The newly finalized COVID-19 stimulus bill includes $15 billion for indie venues and theaters, in addition to a $600 second stimulus check and a renewed federal unemployment bonus.
Congressional lawmakers have reached an agreement on the nearly $900 billion COVID-19 stimulus bill, which arrives after nearly six months of fruitless negotiations and roughly nine months after the $2.2 trillion CARES Act was signed into law. The legislation – about $560 billion of which will be covered by unused CARES Act capital – includes “dedicated funding for live venues, independent movie theaters, and cultural institutions.”
Another $20 billion is earmarked for small businesses, in the form of “targeted EIDL Grants,” with $284 billion set aside for additional Paycheck Protection Program (PPP) loans. (Local newspapers, TV and radio broadcasters, and nonprofits will have “expanded PPP eligibility” under the legislation, which Congress is expected to vote on later today.)
Eligible unemployed Americans are set to begin receiving an extra $300 per week (added onto the UI in their respective states) once the COVID-19 stimulus bill becomes law. The second stimulus check, for its part, will be “worth up to $600 per adult and child” – though even with the logistical groundwork laid by the CARES Act’s $1,200 stimulus check, the distribution process could take multiple weeks, for some.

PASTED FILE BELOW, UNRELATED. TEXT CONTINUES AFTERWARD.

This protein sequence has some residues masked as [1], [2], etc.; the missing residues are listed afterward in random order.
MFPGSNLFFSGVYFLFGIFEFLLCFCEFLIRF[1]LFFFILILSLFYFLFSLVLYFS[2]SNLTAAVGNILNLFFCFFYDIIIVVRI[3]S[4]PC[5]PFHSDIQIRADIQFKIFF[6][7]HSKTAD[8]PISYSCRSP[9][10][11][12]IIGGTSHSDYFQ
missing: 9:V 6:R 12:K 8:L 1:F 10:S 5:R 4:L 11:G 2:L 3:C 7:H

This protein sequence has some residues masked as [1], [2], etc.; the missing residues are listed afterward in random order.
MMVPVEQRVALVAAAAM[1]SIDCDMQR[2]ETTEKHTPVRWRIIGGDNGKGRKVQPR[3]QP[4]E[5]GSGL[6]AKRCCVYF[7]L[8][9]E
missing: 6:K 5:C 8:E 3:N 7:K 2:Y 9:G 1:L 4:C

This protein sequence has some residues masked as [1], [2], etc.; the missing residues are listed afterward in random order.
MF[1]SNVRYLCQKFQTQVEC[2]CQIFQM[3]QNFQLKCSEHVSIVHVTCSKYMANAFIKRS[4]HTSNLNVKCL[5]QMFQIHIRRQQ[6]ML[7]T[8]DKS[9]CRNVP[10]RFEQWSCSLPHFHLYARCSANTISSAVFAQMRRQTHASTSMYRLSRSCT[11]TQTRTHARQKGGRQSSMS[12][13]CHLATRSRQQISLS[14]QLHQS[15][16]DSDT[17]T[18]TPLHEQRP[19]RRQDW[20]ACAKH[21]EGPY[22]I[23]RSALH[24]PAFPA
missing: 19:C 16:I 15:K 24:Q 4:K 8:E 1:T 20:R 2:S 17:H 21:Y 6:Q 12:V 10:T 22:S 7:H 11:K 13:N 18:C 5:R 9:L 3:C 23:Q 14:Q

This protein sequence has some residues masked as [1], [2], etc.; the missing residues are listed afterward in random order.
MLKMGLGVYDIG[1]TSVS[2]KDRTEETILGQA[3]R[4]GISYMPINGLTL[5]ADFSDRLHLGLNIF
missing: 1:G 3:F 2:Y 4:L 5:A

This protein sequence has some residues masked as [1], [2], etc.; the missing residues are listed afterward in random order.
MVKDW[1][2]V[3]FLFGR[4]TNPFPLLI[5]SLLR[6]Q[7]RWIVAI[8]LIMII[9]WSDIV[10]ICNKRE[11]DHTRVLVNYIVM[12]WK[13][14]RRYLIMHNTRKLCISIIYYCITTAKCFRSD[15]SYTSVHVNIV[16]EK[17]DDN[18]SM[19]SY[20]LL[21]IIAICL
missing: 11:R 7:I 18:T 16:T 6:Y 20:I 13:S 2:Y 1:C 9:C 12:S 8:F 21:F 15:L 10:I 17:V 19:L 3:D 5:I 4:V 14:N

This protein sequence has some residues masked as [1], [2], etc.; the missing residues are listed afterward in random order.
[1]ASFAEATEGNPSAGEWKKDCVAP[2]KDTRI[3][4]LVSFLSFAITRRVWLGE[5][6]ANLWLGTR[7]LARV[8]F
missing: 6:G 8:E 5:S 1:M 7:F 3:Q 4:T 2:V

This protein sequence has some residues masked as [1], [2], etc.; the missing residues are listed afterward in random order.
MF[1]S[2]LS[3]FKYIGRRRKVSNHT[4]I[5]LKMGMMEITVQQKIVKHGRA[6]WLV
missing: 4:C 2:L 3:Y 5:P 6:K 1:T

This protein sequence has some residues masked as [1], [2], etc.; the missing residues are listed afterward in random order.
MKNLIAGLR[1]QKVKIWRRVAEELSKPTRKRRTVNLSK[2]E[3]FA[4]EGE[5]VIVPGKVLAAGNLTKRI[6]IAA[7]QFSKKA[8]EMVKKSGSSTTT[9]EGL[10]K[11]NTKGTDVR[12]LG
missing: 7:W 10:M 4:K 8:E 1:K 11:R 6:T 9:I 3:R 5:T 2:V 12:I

Lastly, the $900 billion COVID-19 stimulus bill encompasses an extended employee-retention tax credit, a $7 billion investment designed “to increase access to broadband,” a $13 billion increase in SNAP benefits, and $25 billion worth of rental assistance.
Also worth noting is that congressional leaders appear poised to negotiate a different stimulus bill in the near future. Speaker Pelosi indicated that “more help will be on the way,” while Majority Leader Mitch McConnell wrote on Twitter yesterday, upon announcing the economic-relief agreement: “We will pass another rescue package ASAP. More help is on the way.”
For indie venues, the eligibility requirements (as well as the application specifics and payout timetable) associated with the $15 billion tranche were unclear at the time of publishing. Nevertheless, the National Independent Venue Association (NIVA), which has issued several calls for industry-specific aid on the year, addressed the government support in a statement.
“We’re thrilled that Congress has heard the call of shuttered independent venues across the country and provided us a crucial lifeline by including the Save Our Stages Act in the COVID-19 Relief Bill. … We urge swift passage of this legislation, which will assist those in the greatest need and ensure the music lives on for generations to come,” said NIVA Board President Dayna Frank.
Last week, the largest independent concert promoter in Texas, Margin Walker Presents, was forced to shut down due to the economic effects of the pandemic. And in November, Live Nation CEO Michael Rapino sharply questioned the viability of former William Morris Endeavor music-division head Marc Geiger’s SaveLive venue-buyout plan.